Scientists in the Georgia Tech Integrated Cancer Research Center (ICRC) have combined machine learning with information on blood metabolites to develop a new test able to detect ovarian cancer with 93 percent accuracy among samples from the team’s study group.
The team’s results and methodologies are detailed in a new paper, “A Personalized Probabilistic Approach to Ovarian Cancer Diagnostics,” published in the March 2024 online issue of the medical journal Gynecologic Oncology. Based on their computer models, the researchers have developed what they believe will be a more clinically useful approach to ovarian cancer diagnosis — whereby a patient’s individual metabolic profile can be used to assign a more accurate probability of the presence or absence of the disease.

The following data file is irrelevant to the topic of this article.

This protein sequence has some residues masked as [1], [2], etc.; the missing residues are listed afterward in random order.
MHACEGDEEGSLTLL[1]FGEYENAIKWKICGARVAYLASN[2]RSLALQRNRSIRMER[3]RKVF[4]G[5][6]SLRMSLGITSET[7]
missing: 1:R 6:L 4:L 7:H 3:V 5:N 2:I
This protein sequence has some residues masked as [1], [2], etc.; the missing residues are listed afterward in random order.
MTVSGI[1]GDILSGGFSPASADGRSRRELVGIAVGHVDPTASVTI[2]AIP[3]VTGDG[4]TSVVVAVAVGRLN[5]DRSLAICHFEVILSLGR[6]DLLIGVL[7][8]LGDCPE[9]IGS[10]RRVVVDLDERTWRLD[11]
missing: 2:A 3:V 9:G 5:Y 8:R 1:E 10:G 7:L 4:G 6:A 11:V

The researchers developed their integrative approach by combining metabolomic profiles and machine learning-based classifiers to establish a diagnostic test with 93 percent accuracy when tested on 564 women from Georgia, North Carolina, Philadelphia and Western Canada. 431 of the study participants were active ovarian cancer patients, and while the remaining 133 women in the study did not have ovarian cancer.